I thought I'd take a few minutes and touch on a piece of my Vim-mode code that I rather like, the specification of Vim variables. (This is all about Vim variables used in the code so far, not about Vim-user-level variables, which I don't even have yet, but if/when I do they may well just use this same framework.) Knowing a little bit about Vim or vi will come in handy in this discussion, but hopefully I can explain most of it.
Background: Vim-mode operations happen in (at least) three contexts: global, buffer, and window. For example, it's a global option whether you want to highlight all the matches of the last thing you searched for. (This corresponds to Vim's hlsearch option.)1 Second, Vim allows you to perform a command, and then a movement, and have the command apply to the moved-over text. To facilitate this, I store the before and after character positions in buffer-local variables -- each buffer has its very own before and after variables. Last, Vim allows you to preceed most commands with a count just by starting to type in some digits, and you can be in the middle of typing a count in one window and doing something else in another window, so I have a window-local flag that tells me whether I should consider a digit as part of a count, or part of some other command. (This is particularly important to process 0 (zero) correctly -- 0 normally moves to the beginning of the line.)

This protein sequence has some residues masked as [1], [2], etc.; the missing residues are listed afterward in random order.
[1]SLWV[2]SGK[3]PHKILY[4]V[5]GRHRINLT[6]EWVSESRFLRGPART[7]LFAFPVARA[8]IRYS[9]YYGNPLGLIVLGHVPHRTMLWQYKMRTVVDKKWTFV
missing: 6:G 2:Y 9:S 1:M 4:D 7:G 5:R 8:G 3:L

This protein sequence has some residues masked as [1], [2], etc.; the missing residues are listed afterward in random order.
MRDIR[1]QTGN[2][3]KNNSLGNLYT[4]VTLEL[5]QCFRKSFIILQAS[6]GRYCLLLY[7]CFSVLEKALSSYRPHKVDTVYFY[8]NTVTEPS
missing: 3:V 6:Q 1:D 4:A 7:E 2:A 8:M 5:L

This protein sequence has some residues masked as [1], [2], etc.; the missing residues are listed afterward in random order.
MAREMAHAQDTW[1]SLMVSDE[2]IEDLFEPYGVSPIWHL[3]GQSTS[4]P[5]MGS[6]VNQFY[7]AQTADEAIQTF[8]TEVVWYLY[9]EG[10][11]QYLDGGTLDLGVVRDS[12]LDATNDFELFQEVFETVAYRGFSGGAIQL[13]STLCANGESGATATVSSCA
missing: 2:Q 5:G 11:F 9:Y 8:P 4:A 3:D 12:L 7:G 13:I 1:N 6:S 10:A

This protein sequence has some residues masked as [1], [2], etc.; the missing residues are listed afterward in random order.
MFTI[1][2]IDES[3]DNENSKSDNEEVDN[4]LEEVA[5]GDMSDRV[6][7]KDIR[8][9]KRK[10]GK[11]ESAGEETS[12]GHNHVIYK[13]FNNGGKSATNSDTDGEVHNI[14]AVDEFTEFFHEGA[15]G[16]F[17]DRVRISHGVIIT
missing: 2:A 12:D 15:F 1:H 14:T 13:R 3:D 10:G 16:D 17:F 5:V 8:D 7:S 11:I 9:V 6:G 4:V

So to store and keep track of all this, I have four things:
- a class that defines a variable
- a hash table that holds all the variable objects
- some functions to access these variables
- some macrology to hide the functions
The class looks like this, and has a name, a type, a value, an initialization function, and a doc string:
(defclass vim-var () ((name :initarg :name :accessor name-of) (var-type :initarg :type :accessor var-type-of) (values :initarg :values :accessor values-of) (init-func :initarg :init-func :accessor init-func-of) (doc :initarg :doc :accessor doc-of)))
The values slot is not the value of the variable, it's actually a hash table storing the value (or values) of the variable in all the appropriate contexts, e.g. for buffer variables, a value for each buffer.
The hash table that stores all the variable records is keyed on the name of the variable and its type. I could just key on name, and look up the type from there, but Vim lets you have same-named user-level variables in different contexts, so I wanted to allow that.
Since each kind of variable (global, buffer, window) needs to know its context (for example a buffer variable needs to know the currently active buffer), first you need to define each kind of variable, and specify how to find out the context. I call the thing that defines the context the "selector", and I store the selector in a hash table keyed on the type.
So accessing a variable is a three step process: given its name and type, look up the vim-var instance that has all the values for variables of that name and type, then look up and call the selector for that type, then use the selector value to look up the actual value of the variable in the current context. Here's the code to do all that: